Last night, Brooks sat straight up at bedtime and said to his dad “Umm…there’s something I wanted to talk to you about.” And then his voice began to crack as he described how a girl at camp told him to stop staring at her, how she did not say it nicely, that he was only looking at her because he wanted to get to know her and how that made him feel confused.
I had mixed emotions as I walked into his darkened bedroom. I was heartbroken at the thought of a girl finding my son creepy and not understanding that he meant no harm; I was saddened that he was hurt by what she said, and that he doesn’t have the social maturity to make her understand that he meant no harm; but ultimately, I was elated that he was able to tell us what happened in full 7-year-old detail, and that he asked for our help. In the past, situations like these have translated into “I think I’ll be sick tomorrow so I can’t go to school,” prompting us to play detective with teachers and therapists to uncover what’s really wrong.
Overall, this half-summer at Camp Yomawha has been a fantastic experience for Brooks. He won a race, he performed in a talent show, and he climbed to the top of a rock wall “the hard way” (whatever that means!) — one of only three in his group to do it. And, the counselors tell us that Brooks is very popular with the kids and grown-ups alike. But for the first few mornings, he waved goodbye to me on Bus D with tears rolling down his cheeks. And one morning during the second week, he said to me: “August camp is very long.”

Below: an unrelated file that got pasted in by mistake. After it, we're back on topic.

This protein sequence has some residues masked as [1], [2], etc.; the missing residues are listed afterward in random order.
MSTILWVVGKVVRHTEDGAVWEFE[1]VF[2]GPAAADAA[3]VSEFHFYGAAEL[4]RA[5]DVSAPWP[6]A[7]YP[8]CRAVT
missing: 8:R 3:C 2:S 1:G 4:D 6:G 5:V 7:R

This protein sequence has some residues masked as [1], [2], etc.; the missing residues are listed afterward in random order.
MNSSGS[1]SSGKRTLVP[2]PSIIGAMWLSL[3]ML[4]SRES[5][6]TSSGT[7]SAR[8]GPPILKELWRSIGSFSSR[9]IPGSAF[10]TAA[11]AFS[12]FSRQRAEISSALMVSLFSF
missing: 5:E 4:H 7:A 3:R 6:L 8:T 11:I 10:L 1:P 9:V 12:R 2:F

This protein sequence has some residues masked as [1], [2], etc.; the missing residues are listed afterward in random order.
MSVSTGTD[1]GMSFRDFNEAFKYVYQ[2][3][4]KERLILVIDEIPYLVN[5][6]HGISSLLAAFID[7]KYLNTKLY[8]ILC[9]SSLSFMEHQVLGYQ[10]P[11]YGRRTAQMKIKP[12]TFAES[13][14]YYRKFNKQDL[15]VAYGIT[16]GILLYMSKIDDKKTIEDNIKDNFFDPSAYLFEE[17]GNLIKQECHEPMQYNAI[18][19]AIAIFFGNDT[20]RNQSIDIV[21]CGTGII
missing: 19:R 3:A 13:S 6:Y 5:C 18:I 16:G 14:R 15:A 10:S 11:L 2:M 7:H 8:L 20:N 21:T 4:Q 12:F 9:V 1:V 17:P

The solution we came up with for the “girl problem” was to enlist the help of the camp’s Special Ed Coordinator the very next day. She wisely moderated a short talk between Brooks and the girl and…Voilà! They became friends.
Camp ends this week. Brooks will miss it, but he will also be relieved. Next year, we’re planning to send him for the whole summer. Bring it on.